Bill Whittle has another great video, this time dealing with "Going out of business". In this case he's not talking about a company or corporation, but...well, I'll let him tell it.
A mere handful of people are left to hear the San Jose city manager offer the latest bleak financial news: the state of California was clawing back tens of millions of dollars more, and "140 employees have been separated from the city." (New times call for new euphemisms.) A pollster presents his finding that, no matter how the question is phrased, the citizens of San Jose are unlikely to approve any ballot measure that raises taxes. A numbers guy gets to his feet and explains that the investment returns in the city's pension plan are not likely to be anything near as high as was assumed. In addition to there not being enough money in this particular pot to begin with, the pot is failing to expand as fast as everyone had hoped, and so the gap between what the city's employees are entitled to and what will exist is even greater than previously imagined. The council then votes to postpone, for six weeks, a vote on whether to declare the city's budget a "public emergency," and thus to give to the mayor, Chuck Reed, new powers.We're not as bad as Greece. Not exactly an overwhelming vote of confidence from the mayor, is it? San Jose isn't the only municipality facing the same kind of crisis. It is, unfortunately, an all too common problem across the state.
The relationship between the people and their money in California is such that you can pluck almost any city at random and enter a crisis. San Jose has the highest per capita income of any city in the United States, after New York. It has the highest credit rating of any city in California with a population over 250,000. It is one of the few cities in America with a triple-A rating from Moody's and Standard & Poor's, but only because its bondholders have the power to compel the city to levy a tax on property owners to pay off the bonds. The city itself is not all that far from being bankrupt.
[Mayor Chuck Reed is] a Democrat, but at this point it doesn't much matter which party he belongs to, or what his ideological leanings are, or for that matter how popular he is with the people of San Jose. He's got a problem so big that it overwhelms ordinary politics: the city owes so much more money to its employees than it can afford to pay that it could cut its debts in half and still wind up broke. "I did a calculation of cost per public employee," he says as we settle in. "We're not as bad as Greece, I don't think."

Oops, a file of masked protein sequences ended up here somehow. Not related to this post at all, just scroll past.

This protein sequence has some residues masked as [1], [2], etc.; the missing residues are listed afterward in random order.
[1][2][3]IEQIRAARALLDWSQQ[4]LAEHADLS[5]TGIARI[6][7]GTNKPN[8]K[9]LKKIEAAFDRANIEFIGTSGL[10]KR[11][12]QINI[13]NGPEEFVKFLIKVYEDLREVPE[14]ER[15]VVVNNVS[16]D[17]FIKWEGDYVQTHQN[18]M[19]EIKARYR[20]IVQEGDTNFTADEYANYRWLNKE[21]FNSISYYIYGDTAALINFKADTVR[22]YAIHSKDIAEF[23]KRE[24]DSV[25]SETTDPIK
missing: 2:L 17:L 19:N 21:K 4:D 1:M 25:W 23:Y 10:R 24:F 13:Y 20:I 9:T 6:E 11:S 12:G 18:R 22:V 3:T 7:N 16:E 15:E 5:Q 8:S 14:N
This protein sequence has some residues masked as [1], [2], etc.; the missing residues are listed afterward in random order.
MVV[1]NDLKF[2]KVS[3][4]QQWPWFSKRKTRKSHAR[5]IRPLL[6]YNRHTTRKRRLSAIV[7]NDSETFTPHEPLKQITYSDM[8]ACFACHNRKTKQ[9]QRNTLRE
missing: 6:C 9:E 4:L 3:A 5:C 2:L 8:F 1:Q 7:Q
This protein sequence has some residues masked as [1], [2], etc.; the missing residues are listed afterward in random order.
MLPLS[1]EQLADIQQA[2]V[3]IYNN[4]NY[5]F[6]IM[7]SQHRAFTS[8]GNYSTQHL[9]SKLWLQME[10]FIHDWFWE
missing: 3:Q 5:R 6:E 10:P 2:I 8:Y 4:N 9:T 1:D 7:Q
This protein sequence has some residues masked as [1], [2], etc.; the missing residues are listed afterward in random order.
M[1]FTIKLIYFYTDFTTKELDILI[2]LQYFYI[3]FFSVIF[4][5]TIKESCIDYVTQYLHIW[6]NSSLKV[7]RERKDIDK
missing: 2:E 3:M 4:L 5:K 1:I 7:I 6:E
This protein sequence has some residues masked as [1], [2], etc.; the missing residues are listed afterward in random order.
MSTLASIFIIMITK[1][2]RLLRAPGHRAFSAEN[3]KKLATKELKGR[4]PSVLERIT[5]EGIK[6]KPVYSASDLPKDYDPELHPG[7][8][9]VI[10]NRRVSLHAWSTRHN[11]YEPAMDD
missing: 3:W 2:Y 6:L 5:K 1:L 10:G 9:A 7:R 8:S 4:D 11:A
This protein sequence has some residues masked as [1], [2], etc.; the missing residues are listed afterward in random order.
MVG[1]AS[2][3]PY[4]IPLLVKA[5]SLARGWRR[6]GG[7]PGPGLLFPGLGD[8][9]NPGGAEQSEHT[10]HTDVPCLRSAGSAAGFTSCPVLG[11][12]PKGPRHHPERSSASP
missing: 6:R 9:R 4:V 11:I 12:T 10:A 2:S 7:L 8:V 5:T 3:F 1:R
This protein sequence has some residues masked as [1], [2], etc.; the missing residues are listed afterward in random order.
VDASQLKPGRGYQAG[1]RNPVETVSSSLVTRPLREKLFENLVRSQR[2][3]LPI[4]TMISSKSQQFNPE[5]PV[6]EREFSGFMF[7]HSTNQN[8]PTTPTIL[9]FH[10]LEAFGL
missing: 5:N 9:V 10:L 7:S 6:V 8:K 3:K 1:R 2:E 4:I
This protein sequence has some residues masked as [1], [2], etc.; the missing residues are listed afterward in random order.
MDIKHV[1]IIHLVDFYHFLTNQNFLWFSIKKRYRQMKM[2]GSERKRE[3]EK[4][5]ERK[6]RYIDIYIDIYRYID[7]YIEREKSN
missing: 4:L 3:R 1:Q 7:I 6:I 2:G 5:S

Eighty percent of the city's budget--and the lion's share of the claims that had thrown it into bankruptcy--were wrapped up in the pay and benefits of public-safety workers. Relations between the police and the firefighters, on the one hand, and the citizens, on the other, were at historic lows. The public-safety workers thought that the city was out to screw them on their contracts; the citizenry thought that the public-safety workers were using fear as a tool to extort money from them.Is this is what is in store for other cities and towns in California? Yes, unless things change and the public employee unions either give up their over-the-top compensation (which has put municipalities into these dire fiscal straits) or are broken or decertified. Otherwise California has no chance at all.
Since the bankruptcy, the police and fire departments have been cut in half; some number of the citizens who came to [city manager] Phil Batchelor's office did so to say they no longer felt safe in their own homes. All other city services had been reduced effectively to zero. "Do you know that some cities actually pave their streets?" says Batchelor. "That's not here."
California has declared war on vampires, but this time it's no Hollywood monster flick.So there won't be vampire hunting squads out there trying to eradicate the bloodsuckers, just lawmakers and bureaucrats trying to eliminate phantom power loads. Wouldn't that make them ghostbusters and not vampire hunters?
The state will be the first in the nation to target so-called vampire battery chargers that suck up and waste as much as 60 percent of the electricity they consume. The California Energy Commission voted 3-0 on Thursday to regulate such power-sapping chargers despite objections by consumer product makers.